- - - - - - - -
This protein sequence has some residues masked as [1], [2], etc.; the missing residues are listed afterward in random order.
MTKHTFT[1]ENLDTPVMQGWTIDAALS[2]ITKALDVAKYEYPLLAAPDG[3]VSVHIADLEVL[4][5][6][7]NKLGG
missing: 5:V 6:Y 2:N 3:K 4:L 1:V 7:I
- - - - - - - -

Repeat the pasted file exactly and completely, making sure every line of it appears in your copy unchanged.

This protein sequence has some residues masked as [1], [2], etc.; the missing residues are listed afterward in random order.
MTKHTFT[1]ENLDTPVMQGWTIDAALS[2]ITKALDVAKYEYPLLAAPDG[3]VSVHIADLEVL[4][5][6][7]NKLGG
missing: 5:V 6:Y 2:N 3:K 4:L 1:V 7:I